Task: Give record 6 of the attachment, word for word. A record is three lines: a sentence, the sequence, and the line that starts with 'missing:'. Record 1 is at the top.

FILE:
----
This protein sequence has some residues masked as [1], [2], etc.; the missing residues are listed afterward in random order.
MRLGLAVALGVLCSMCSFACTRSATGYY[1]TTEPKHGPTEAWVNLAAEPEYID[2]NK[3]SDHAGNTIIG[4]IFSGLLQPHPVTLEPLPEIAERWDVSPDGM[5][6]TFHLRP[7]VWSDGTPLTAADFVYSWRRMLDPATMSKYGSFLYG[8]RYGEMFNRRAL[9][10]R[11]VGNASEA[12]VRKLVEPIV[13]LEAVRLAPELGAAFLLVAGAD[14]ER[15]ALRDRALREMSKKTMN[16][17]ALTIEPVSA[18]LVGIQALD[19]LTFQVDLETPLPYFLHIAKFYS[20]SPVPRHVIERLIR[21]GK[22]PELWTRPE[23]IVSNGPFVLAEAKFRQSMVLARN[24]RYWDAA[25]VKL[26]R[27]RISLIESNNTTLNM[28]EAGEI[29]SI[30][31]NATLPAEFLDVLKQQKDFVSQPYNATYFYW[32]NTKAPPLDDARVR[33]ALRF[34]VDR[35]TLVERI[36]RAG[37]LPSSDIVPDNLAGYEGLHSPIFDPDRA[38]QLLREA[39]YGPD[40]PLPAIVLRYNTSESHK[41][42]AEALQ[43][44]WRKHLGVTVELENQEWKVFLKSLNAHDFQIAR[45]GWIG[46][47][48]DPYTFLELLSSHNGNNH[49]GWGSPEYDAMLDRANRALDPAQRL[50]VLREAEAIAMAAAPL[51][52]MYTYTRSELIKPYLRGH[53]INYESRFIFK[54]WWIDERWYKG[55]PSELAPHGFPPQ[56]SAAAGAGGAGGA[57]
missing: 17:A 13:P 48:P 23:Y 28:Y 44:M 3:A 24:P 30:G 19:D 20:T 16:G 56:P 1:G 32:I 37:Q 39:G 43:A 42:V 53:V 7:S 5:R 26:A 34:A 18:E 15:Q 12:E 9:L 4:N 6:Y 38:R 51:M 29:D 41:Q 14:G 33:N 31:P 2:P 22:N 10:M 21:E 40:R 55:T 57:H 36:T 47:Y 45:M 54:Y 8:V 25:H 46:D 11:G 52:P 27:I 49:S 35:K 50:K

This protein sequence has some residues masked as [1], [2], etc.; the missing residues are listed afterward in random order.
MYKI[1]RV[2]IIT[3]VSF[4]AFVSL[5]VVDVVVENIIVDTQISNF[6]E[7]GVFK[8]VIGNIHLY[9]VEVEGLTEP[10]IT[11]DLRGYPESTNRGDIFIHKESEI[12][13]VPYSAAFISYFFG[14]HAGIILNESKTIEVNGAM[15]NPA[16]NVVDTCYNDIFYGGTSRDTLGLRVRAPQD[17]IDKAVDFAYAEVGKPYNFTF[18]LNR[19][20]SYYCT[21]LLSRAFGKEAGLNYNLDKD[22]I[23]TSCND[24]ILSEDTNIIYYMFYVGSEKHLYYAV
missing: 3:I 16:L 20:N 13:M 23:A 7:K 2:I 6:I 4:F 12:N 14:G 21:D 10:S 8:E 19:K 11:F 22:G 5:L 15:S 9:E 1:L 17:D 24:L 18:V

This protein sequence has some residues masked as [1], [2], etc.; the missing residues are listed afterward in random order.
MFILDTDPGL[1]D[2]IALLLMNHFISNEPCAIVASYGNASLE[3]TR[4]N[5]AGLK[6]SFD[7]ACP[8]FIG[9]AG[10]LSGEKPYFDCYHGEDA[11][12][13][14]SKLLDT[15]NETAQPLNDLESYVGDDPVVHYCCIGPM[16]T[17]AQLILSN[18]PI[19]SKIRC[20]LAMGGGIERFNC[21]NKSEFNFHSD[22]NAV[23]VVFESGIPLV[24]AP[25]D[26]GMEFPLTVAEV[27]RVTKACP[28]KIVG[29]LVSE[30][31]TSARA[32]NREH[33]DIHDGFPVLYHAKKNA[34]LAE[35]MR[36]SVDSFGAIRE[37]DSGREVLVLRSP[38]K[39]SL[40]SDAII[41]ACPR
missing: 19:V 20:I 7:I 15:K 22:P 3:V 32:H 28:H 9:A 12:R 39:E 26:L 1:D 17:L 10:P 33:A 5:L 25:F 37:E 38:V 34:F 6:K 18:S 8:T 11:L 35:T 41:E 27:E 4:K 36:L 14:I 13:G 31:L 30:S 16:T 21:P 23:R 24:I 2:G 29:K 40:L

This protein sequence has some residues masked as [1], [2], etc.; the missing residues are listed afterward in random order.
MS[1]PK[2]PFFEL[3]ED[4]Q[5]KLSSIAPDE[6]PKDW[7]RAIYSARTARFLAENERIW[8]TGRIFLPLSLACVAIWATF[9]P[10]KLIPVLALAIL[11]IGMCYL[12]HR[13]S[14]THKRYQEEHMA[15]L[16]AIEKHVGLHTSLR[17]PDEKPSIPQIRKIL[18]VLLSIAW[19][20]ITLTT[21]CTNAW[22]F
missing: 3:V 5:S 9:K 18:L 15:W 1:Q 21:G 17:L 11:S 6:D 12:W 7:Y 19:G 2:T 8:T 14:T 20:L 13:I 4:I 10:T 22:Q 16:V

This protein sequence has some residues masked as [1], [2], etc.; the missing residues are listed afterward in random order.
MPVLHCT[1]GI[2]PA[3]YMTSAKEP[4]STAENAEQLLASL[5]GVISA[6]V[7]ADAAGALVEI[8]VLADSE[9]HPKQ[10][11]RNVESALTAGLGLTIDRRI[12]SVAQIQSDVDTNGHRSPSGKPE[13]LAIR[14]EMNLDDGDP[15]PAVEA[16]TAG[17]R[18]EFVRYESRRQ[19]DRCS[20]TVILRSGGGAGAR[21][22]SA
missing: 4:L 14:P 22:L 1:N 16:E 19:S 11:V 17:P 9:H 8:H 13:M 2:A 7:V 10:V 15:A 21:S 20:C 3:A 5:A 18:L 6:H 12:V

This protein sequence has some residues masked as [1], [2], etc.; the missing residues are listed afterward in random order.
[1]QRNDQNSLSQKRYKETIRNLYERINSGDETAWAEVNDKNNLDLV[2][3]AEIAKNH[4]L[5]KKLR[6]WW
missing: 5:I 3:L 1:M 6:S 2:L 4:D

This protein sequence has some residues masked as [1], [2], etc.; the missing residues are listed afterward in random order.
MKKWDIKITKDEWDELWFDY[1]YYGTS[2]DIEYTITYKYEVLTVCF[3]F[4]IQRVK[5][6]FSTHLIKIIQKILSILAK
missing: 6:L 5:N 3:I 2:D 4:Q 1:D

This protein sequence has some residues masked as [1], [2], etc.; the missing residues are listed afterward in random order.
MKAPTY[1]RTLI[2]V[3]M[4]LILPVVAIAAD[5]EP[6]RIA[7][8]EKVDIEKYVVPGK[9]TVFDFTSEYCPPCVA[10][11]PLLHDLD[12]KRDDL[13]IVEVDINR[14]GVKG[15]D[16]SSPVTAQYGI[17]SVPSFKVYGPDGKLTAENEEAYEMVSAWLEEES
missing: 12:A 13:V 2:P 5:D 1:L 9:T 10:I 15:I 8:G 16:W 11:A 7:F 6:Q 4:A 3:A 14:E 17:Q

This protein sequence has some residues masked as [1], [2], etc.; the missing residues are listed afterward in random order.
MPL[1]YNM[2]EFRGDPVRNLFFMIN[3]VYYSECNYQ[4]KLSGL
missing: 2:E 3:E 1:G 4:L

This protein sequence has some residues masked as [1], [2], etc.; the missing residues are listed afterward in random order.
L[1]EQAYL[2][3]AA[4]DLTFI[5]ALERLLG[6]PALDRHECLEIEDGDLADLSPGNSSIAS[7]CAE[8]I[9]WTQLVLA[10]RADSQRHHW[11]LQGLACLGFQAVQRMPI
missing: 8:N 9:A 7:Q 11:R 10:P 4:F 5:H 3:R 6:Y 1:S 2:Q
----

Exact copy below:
This protein sequence has some residues masked as [1], [2], etc.; the missing residues are listed afterward in random order.
[1]QRNDQNSLSQKRYKETIRNLYERINSGDETAWAEVNDKNNLDLV[2][3]AEIAKNH[4]L[5]KKLR[6]WW
missing: 5:I 3:L 1:M 6:S 2:L 4:D